Mayo Clinic Study Finds Costs For Cancer Clinical Trials Comparable To Costs For Standard Treatment

ROCHESTER, MINN. -- A Mayo Clinic study has found that the costs for clinical trials, the way cancer patients receive the most promising treatments today and which lead to promising new treatments for the future, are comparable to costs for standard treatment.

"The widely held view by third-party payers is that clinical trials are much more expensive than standard treatment," says Steve Alberts, M.D., Mayo Clinic oncologist and the study's principal investigator. "We now know that costs are not budget breaking. We hope this will encourage reimbursement by third-party payers, which will translate into better access to clinical trials for patients. This access in turn should lead to improved survival and quality of life for patients, and faster advancements in the search for new treatments for all cancers."

The study, to be published in the May 19, 1999, edition of Journal of the National Cancer Institute, finds that the costs of treating patients in clinical trials were modestly higher -- less than 10 percent higher -- than for treating patients who were eligible for the trials but opted for standard treatment. The average total five-year cost in 1995 inflation-adjusted dollars among trial enrollees was $46,424, compared with $44,133 for those who did not enter clinical trials.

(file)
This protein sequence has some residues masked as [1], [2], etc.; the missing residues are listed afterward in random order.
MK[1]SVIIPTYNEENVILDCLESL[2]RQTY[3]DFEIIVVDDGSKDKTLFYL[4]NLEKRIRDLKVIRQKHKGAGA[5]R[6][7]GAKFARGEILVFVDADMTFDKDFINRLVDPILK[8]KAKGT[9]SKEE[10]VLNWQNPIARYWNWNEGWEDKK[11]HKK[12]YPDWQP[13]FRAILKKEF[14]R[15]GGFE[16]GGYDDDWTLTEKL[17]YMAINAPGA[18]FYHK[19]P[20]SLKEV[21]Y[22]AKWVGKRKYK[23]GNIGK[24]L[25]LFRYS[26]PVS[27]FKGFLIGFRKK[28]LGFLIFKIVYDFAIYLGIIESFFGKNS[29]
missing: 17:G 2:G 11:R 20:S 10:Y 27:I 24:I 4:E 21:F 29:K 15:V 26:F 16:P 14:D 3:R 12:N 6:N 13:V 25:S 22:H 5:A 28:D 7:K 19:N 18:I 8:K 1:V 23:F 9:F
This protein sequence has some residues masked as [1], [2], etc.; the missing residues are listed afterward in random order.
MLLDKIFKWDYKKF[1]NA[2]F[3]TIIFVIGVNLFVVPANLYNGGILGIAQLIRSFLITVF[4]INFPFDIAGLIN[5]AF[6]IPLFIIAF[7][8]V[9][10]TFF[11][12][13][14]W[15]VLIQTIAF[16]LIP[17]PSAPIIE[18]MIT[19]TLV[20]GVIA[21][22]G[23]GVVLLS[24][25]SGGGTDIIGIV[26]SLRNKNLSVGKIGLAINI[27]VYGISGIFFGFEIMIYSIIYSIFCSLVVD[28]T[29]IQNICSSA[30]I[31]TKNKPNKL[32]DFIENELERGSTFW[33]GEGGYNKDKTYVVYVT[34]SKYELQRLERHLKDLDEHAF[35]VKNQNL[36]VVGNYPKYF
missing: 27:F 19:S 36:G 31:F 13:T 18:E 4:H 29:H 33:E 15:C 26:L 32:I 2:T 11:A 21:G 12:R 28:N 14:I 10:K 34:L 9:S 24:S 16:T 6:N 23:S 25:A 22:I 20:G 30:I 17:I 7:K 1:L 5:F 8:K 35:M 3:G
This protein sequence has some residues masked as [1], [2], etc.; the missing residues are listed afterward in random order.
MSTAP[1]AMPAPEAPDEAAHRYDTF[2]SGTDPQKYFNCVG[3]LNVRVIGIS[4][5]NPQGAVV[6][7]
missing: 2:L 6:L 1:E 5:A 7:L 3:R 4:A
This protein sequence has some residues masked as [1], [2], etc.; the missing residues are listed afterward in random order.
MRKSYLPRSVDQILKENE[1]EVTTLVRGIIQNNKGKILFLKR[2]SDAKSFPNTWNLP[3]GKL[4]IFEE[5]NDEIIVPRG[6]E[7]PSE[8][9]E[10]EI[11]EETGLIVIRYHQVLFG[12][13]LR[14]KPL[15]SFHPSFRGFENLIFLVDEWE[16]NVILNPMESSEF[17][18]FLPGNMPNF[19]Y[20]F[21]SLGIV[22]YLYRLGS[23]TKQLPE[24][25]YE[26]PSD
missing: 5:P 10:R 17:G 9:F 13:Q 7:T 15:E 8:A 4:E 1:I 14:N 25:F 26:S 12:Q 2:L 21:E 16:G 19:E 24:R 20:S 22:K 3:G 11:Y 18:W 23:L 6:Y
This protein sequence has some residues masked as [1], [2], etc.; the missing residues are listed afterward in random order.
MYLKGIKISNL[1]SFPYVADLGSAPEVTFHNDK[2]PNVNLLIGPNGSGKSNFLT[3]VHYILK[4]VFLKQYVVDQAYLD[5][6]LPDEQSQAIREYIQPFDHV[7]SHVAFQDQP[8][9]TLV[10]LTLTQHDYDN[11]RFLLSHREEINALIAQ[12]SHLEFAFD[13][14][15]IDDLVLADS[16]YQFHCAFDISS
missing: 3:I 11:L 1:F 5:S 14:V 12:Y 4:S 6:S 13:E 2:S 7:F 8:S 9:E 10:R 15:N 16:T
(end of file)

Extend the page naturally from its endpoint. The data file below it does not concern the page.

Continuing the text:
Based on the study's findings, the authors recommend payment for patients' treatment in National Cancer Institute (NCI)-approved clinical trials.

The study is the first published of four similar studies. This study was undertaken because payment for care provided as part of clinical research has become more unpredictable due to managed care, and little was known about how entry into cancer clinical trials affects the costs of cancer for cancer patients.

This study is already having an impact on reimbursement as well as legislative policy. Mayo Health Plan, a health maintenance organization affiliated with Mayo Foundation, announced an agreement September 19,

Contact: Lisa Copeland or Tom Huyck
Mayo Clinic

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